Better education and communication are the keys to reconciling the demands of developers against the need to preserve Sag Harbor’s historic character, the panelists at Friday’s Express Sessions event agreed.
“Modernizing History: Balancing Preservation and Development in Sag Harbor” was held at The American Hotel and featured a seven-member panel that included village officials, preservationists, architects and other land-use professionals.
Anthony Vermandois, a village architect and panelist, said he is often required to rein in the expectations of his clients. “People recognize the cachet of living in a historic house,” he said. “Paradoxically, everyone wants all the amenities they would have in a spec house McMansion.”
Panelist Bob Weinstein, a member of Save Sag Harbor, said when he bought his historic house on Jefferson Street 15 years ago, “the idea of appropriateness had somehow eluded me.
“I went before the architectural review board with a proposal for two swimming pools, if you can imagine,” he continued. “Thank goodness, this was shot down immediately. I didn’t fight for it, because I was made to understand it was the wrong thing for a historic district.”
It is important for the village to communicate its objectives upfront, said Zach Studenroth, Sag Harbor’s historic preservation consultant, who also sat on the panel. “It’s about creating materials and finding ways to get them to the perspective homeowners ahead of time,” he said, “before the expectations are set as to what you might be able to do with your property.”
The village is taking steps to do just that, responded Mayor Kathleen Mulcahy, a panelist who is also a real estate agent when not serving the village. “We in the village government are doing something called ‘What It Means To Live In Sag Harbor,’” she said. “It is going to be a brochure, and it will describe all the boards and all the processes you go through.” The plan is for the brochure to be both printed and posted on the village website in time for the summer season, she said.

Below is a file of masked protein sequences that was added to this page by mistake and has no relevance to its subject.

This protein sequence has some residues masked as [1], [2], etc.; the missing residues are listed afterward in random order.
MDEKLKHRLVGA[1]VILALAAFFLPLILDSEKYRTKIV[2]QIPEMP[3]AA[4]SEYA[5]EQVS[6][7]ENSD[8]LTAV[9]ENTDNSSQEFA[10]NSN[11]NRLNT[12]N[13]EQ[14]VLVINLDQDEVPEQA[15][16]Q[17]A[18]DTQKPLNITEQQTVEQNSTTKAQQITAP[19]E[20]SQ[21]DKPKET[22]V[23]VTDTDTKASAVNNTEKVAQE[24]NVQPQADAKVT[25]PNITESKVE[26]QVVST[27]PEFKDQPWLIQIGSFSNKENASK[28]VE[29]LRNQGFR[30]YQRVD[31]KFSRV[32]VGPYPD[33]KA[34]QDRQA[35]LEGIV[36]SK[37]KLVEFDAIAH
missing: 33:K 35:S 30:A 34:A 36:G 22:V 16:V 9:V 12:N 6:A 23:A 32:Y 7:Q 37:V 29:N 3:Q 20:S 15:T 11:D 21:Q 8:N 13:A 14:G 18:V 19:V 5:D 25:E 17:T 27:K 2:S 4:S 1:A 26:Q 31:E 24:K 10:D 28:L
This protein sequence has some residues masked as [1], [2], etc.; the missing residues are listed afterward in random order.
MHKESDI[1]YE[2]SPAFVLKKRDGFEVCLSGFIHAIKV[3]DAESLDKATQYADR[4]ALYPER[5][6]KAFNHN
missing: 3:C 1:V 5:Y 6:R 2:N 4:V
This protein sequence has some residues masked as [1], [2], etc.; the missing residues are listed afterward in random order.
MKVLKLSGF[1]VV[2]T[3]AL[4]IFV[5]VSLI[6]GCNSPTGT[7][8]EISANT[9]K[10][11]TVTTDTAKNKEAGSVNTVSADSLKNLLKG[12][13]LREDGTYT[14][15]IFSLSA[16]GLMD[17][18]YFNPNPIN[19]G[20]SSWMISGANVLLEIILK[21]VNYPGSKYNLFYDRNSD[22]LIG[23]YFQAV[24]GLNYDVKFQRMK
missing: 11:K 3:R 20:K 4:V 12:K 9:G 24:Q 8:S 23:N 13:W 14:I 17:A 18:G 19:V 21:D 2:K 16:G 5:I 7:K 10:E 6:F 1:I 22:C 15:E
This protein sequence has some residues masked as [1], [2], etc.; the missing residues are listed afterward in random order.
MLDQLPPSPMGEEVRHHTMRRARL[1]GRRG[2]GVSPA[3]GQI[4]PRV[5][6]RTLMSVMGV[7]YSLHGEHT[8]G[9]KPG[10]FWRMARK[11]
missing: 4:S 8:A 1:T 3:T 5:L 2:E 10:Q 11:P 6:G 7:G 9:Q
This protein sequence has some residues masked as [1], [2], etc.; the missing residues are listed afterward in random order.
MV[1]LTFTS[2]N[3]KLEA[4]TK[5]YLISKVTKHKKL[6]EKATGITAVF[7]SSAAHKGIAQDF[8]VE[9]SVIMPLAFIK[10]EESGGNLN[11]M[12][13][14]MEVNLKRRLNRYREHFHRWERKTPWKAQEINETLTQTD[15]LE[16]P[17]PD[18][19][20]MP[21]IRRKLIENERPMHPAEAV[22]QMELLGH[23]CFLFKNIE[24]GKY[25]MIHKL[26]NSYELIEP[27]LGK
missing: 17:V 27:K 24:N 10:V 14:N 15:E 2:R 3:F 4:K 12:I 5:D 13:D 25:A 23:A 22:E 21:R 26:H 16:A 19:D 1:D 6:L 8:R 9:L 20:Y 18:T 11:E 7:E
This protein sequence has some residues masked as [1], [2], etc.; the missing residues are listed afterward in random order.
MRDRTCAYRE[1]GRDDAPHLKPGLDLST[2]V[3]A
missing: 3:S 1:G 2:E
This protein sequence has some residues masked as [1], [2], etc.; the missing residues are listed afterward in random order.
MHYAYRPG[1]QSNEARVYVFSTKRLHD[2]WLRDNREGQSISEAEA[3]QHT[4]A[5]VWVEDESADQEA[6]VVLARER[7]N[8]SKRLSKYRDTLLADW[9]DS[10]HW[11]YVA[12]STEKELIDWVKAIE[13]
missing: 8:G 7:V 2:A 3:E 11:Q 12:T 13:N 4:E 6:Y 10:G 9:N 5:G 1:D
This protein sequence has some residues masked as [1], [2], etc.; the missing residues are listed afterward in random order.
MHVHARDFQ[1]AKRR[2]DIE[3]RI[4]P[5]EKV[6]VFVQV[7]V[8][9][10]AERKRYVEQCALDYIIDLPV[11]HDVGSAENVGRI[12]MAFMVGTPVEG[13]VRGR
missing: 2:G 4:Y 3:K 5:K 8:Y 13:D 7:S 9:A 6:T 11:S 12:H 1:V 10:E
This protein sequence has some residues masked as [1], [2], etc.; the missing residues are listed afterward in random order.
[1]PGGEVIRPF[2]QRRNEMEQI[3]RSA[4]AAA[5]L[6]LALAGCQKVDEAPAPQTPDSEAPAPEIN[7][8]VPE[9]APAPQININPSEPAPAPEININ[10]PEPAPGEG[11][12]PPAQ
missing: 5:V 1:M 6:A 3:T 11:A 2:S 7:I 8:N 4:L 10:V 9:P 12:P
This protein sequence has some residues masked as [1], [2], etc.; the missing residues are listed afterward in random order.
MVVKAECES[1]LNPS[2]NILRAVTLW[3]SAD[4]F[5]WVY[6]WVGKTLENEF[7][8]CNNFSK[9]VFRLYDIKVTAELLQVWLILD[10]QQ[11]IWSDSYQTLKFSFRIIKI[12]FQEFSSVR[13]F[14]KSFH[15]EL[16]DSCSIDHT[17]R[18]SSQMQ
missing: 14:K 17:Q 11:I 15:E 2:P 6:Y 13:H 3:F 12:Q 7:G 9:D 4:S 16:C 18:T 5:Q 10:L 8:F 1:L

Panelist Brian DeSesa, a Sag Harbor attorney who represents many clients before the village’s regulatory boards, said it is his experience that clients buying property in the historic district “are more apt to be aware of the designations of contributing or noncontributing structures,” because they often have brokers or attorneys advising them.
“It becomes more challenging as you leave the historic district, because the regulations are less and less stringent,” he added. He said he would advise clients, “Before you get too far down the road, when you are working with an architect, go into the architectural review board and have a discussion.”
Some in the audience were skeptical that all developers can be convinced to do what’s right for the village and questioned whether the fines for tearing down a historic house or ignoring village directives were effective.
“If you are going to be building a multimillion-dollar house and somebody comes in and tears down a historic property, and they only get a fine of a thousand bucks — I mean, what good is that?” asked panelist Anne Surchin, an architect and member of the Southold Town Historic Preservation Commission, and an architecture columnist for the Express News Group.
She cited a town in Illinois, where the fine for illegally tearing down a house is equal to the value of the house itself. Although that fine structure may be on the steep side, “they haven’t had teardowns since they had that regulation,” she noted.
Mayor Mulcahy said fines were set by the state but added that she would support increases. “It has to cost them,” she said of property owners who don’t follow the law.
Ms. Surchin added that the state might be convinced to increase fines if all municipalities on the East End lobbied the governor. “That’s a force to be reckoned with,” she said of the combined influence of the local governments.